Improvements in physical infrastructure will be accompanied by a focus on SDG goals through initiatives such as those on digital connectivity, financial inclusion and immunization. The JAM Trinity, made up of Jan Dhan, the world’s largest financial inclusion program; Aadhaar, the world’s largest biometric program; and one of the largest mobile phone networks in the world; enabled the transfer of direct benefits on a transformational scale. It is now fueling a fintech revolution. Jal Jeevan and Ayushman Bharat are changing lives by providing access to clean water and health care to all Indians, respectively.
SDG 3 places us all towards the goal of ensuring healthy lives and promoting well-being for all at all ages. At the G20 Summit, the Prime Minister presented the holistic âOne Earth – One Healthâ vision for the world.
The pandemic has moved international systems to the digital space. Whether it was the CoWin portal that managed one of the most ambitious immunization operations in the world in a user-friendly, transparent, fair and efficient manner; the Digital India initiative; digital payment solutions; or the 24/7 BPO and ITES sector; India has adapted and continues to go digital.
Speaking at the G20 summit, the Prime Minister stressed that India has certified large-scale solutions for many development problems. It is a testing ground for development. He also has extensive experience in South-South development cooperation and can offer many models to other developing countries. Earlier, at the G7 summit, the Prime Minister announced that India’s open source digital solutions would be accessible to everyone.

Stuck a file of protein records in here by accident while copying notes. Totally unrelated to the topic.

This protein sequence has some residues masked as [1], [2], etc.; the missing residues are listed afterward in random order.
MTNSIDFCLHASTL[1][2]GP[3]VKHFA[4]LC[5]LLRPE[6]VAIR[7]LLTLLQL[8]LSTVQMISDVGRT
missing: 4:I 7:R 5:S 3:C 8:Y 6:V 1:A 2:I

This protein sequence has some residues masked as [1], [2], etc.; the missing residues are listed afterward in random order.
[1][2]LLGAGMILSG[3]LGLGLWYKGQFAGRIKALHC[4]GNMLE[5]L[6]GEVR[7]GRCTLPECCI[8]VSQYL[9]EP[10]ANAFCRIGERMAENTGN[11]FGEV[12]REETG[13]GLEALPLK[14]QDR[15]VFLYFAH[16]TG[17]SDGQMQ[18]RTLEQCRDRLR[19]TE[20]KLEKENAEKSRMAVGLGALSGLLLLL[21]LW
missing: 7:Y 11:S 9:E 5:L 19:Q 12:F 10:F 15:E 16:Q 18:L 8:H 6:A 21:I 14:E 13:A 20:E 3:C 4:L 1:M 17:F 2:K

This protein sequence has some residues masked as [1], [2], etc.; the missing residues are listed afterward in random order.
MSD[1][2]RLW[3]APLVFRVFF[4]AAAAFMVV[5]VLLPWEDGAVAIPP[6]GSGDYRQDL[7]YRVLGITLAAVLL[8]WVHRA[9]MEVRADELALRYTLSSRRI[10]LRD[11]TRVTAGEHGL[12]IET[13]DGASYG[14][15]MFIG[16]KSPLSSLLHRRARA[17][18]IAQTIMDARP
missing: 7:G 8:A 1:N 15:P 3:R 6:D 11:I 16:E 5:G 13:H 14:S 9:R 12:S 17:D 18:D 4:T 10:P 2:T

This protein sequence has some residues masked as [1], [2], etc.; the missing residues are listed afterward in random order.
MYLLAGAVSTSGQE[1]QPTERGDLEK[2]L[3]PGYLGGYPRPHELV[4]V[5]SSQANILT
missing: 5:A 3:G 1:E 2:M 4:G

Even during the darkest days of the pandemic, India has not forgotten that it is part of an international community. It has done everything possible to provide essential medicines to more than 150 countries. She received, in turn, the support of all, during her “second wave”.
While conducting a successful vaccination campaign in her country, India has also resumed the export of vaccines to its neighbors and partners.
Through all of this and more, India is acting as a key and constructive player in the creation of a new world order capable of meeting the challenges of tomorrow. A world order which goes beyond the purely economic framework and places the human being and his well-being as the ultimate objective.
Harsh Vardhan Shringla is the Minister of Foreign Affairs of the Indian government. The opinions expressed are personal.